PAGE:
Original Publication
Open Access

Resource to Develop Medical Students into Peer Mentors

Published: February 13, 2014 | 10.15766/mep_2374-8265.9691

Included in this publication:

  • Instructor's Guide.doc
  • Reading Listi.docx
  • Summary of Preparation Meeting.doc
  • Mentoring Workshop.ppt
  • Mentoring Workshop Practice Cases.doc
  • Mentor Self-reflections.doc
  • Mentoring Model Handout - ADDHS.ppt
  • Mentoring Workshop Evaluation.doc
  • Mentee Survey.doc
  • Mentor Survey.doc

To view all publication components, extract (i.e., unzip) them from the downloaded .zip file.


Editor's Note: This publication predates our implementation of the Educational Summary Report in 2016 and thus displays a different format than newer publications.

Abstract

The primary goal of the Peer Mentoring Guide is to develop fourth year medical students (MS-4s) into mentors for first year medical students (MS-1s). The purpose of this resource is to provide others who want to develop a peer mentoring program as part of an advanced students-as-teachers curriculum.

The George Washington University was one of the first schools to have a program to prepare medical students for their teaching role as residents and practicing physicians, which was called TALKS (Teaching and Learning Knowledge and Skills). We recently recognized that some participants were interested in going beyond the boundaries of the program to learn advanced teaching skills. Thus, we created an Advanced TALKS program to meet this demand. Peer mentoring was the primary focus for the Advanced TALKS program. For this program we developed the Peer Mentoring Guide presented here for others to use as a resource.

There has been increasing recognition of the need to prepare medical students for their teaching role as residents and practicing physicians.1 In one review of the literature, 39 programs were identified where students were trained to be teachers. The roles taken on by the student teacher included portraying standardized patients, tutoring students in academic trouble, teaching clinical skills, simulating a learner, administering an elective course, and teaching peers. Though a recent survey of US medical schools documented 43 formal programs in the 99 schools that responded to the survey, almost all of the other schools had informal programs.2 In addition, there is a growing literature on the value of near peer teaching programs.1,2,3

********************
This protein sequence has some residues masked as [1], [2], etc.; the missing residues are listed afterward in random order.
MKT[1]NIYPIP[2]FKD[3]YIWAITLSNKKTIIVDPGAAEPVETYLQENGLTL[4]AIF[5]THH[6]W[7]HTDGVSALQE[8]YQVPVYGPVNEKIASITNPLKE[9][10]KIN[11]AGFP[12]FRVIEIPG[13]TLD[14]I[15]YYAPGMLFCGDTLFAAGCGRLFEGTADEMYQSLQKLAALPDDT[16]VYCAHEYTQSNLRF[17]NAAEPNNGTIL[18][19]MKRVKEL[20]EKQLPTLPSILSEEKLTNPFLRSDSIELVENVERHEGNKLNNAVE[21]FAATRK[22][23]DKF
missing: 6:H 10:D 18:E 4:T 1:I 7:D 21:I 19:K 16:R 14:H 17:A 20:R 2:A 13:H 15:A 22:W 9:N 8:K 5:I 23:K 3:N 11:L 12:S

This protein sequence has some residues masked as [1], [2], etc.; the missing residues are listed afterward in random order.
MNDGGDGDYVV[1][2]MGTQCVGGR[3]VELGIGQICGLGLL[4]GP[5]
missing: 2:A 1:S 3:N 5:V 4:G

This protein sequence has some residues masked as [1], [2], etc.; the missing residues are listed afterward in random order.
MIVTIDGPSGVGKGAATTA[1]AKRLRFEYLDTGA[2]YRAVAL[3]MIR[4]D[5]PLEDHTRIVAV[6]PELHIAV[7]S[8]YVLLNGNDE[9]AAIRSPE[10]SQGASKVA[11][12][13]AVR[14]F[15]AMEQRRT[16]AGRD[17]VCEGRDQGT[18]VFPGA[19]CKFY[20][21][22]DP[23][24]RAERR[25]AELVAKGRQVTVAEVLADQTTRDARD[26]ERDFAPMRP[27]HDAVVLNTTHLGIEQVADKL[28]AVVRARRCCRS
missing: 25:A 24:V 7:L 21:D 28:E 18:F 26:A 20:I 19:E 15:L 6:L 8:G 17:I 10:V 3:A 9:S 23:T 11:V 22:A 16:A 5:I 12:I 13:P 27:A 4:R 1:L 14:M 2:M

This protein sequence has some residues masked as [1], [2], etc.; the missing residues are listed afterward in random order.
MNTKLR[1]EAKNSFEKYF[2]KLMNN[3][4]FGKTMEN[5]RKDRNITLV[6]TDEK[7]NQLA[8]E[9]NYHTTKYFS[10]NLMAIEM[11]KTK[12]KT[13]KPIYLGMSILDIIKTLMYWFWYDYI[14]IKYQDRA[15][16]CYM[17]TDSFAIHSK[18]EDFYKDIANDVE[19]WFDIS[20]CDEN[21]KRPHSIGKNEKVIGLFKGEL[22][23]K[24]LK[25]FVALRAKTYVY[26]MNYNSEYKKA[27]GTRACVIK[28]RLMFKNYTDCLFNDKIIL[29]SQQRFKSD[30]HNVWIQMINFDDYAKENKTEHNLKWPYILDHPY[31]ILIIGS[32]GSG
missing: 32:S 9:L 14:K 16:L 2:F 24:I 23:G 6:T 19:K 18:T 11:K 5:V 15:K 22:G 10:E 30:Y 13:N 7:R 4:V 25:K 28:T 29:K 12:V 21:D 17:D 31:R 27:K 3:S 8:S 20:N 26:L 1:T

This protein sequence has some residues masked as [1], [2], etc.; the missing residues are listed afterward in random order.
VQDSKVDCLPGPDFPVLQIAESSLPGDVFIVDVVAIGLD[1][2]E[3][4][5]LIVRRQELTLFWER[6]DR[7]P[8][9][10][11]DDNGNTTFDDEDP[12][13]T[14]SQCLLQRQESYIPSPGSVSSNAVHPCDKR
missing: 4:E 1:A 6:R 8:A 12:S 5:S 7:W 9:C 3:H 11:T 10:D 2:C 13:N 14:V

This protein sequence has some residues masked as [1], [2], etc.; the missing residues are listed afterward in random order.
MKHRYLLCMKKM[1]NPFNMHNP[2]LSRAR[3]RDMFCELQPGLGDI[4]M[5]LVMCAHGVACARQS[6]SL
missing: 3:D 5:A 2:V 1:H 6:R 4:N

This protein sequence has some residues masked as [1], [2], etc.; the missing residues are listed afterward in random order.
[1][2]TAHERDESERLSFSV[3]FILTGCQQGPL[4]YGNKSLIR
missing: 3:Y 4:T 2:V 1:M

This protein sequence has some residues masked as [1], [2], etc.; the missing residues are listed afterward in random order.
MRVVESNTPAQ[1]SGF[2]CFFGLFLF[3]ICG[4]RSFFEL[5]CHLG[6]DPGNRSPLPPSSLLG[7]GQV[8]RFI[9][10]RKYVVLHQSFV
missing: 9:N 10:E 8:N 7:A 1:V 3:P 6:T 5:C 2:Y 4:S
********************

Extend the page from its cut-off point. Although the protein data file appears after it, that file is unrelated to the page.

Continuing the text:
The course was piloted at our institution with a small group of MS4s (N=5). Although MS4s are a select group and this limits the numbers, the intention was to provide an educational experience that went beyond the general education elective at GWU (the TALKS course) to individuals who wanted more. We created the mentoring program for those students with further interest as an addition to their current curriculum. Over the course of an academic year, the students all completed 2 workshops and then a longitudinal mentoring experience with first year medical students.

Educational Objectives

  1. To provide fourth year medical students (MS-4s) with the knowledge to be mentors and educational resources through a series of background readings.
  2. To provide MS-4s with the skills to be mentors through a mentoring workshop.
  3. To provide MS-4s with the opportunity to put their knowledge and skills into practice by becoming near-peer mentors for first year medical students (MS-1s).

Author Information

  • Sean Meredith: George Washington University School of Medicine and Health Sciences
  • Larrie Greenberg: The George Washington University
  • Benjamin Blatt: The George Washington University

Disclosures
None to report.

Funding/Support
None to report.



Citation

Meredith S, Greenberg L, Blatt B. Resource to develop medical students into peer mentors. MedEdPORTAL. 2014;10:9691. https://doi.org/10.15766/mep_2374-8265.9691